Regarding something to recommend a young player use against the French, I would explain that 1...e6 had the disadvantage of making it more difficult to get the LSB in the game.  Hence, 3.exd5 is not ideal.  Let's see...our e-pawn is under attack, let's make a natural developing move and defend it: 3.Nc3.  If Black responds 3...Nf6, he renews the attack on the e-pawn.  But wait!  Now we have the opportunity to play a space-gaining advance with gain of tempo.  So let's try 4.e5 Nfd7.  Now we can talk about playing positions with a space advantage, building up a strong pawn center, etc., after 5.f4.  If the student came up with 4.Bg5 himself, I would praise him.  After 4...Be7 we could talk about the space gaining 5.e5 (again with tempo) as well as exchanging off Black's "good" Bishop after 5...Nfd7 6.Bxe7.  Now we've set up our pawns on the ideal color squares to complement our remaining Bishop, we will try to make it difficult for Black to get his Bishop involved in the game, etc. etc.

That's how I approach openings with the people I coach.  You recommend them playing good moves, not "systems", and they learn about a variety of types of positions in the process (open, closed, two Bishops vs. Bishop and Knight, IQP, etc).  You could call it dogmatism but I just call it teaching good moves that can be explained logically so that the students understand the ideas behind them.  I guess it's sort of a Silman approach to chess; have them list the imbalances and learn how to formulate a plan and develop logically around those imbalances, trying to play good moves without much thought of "style" or personal preference.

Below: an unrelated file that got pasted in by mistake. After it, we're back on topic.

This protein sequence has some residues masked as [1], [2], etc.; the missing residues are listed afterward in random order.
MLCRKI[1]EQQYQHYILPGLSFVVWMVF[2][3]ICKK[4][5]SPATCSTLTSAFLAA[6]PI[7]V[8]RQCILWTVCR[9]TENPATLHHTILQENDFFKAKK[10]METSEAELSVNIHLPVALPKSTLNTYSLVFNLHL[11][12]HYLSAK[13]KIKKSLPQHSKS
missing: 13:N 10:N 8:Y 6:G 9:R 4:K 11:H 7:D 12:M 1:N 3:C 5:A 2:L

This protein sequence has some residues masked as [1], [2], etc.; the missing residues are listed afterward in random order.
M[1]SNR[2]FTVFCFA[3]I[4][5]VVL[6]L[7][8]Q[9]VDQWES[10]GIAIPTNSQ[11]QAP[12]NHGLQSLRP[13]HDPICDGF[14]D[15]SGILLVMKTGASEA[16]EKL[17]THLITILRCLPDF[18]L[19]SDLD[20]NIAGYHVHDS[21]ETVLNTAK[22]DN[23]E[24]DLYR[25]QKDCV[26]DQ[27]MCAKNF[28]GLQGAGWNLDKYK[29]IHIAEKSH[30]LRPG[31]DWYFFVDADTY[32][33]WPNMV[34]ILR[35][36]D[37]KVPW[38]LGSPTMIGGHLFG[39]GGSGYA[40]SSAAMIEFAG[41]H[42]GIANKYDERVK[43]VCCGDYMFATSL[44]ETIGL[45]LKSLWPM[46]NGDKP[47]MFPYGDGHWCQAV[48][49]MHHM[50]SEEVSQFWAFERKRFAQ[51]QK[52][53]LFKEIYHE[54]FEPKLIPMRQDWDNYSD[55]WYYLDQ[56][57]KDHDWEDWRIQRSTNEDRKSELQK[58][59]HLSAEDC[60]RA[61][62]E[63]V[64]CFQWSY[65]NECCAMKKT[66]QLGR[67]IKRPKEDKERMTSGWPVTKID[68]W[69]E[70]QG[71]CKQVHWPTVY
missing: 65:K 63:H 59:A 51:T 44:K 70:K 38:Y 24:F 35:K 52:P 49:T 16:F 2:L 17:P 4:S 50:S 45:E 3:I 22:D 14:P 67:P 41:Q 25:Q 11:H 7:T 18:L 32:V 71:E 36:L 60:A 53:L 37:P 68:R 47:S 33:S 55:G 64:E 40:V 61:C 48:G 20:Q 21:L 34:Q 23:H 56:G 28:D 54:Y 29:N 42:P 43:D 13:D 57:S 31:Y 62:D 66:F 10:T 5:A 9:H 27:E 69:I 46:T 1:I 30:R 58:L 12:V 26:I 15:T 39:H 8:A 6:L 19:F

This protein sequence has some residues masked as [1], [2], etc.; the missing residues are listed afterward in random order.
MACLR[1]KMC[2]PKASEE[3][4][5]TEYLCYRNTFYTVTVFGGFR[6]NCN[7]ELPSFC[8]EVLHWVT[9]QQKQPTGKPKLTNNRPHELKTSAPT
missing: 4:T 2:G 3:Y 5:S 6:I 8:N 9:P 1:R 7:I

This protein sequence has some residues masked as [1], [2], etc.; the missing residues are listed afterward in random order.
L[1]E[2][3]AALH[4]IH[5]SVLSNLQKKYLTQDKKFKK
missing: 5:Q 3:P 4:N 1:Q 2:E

Obviously as a student becomes stronger it can be helpful to recommend certain types of positions that suit them better, but first someone needs a basic understanding of many different chess positions.  They have to speak chess relatively fluently before you begin talking about the finer points of style, rhythm, meter, verse, etc.   
  
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Re: C02: Is the French Advance a good weapon?
Reply #40 - 08/25/11 at 16:33:12
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Thanks a lot. Indeed I had the Two Knights route to the Steinitz in mind, heading for the hanging centre and blocking d4 and e5. I'm not sure yet about castling king- or queenside; perhaps both. My son is not the kind of memorization anyway, just like me (bad at reproduction from memory).
I also agree that one should not wait to long with the Winawer 4.e5. I remember clearly how my fear for it disappeared when I took it up.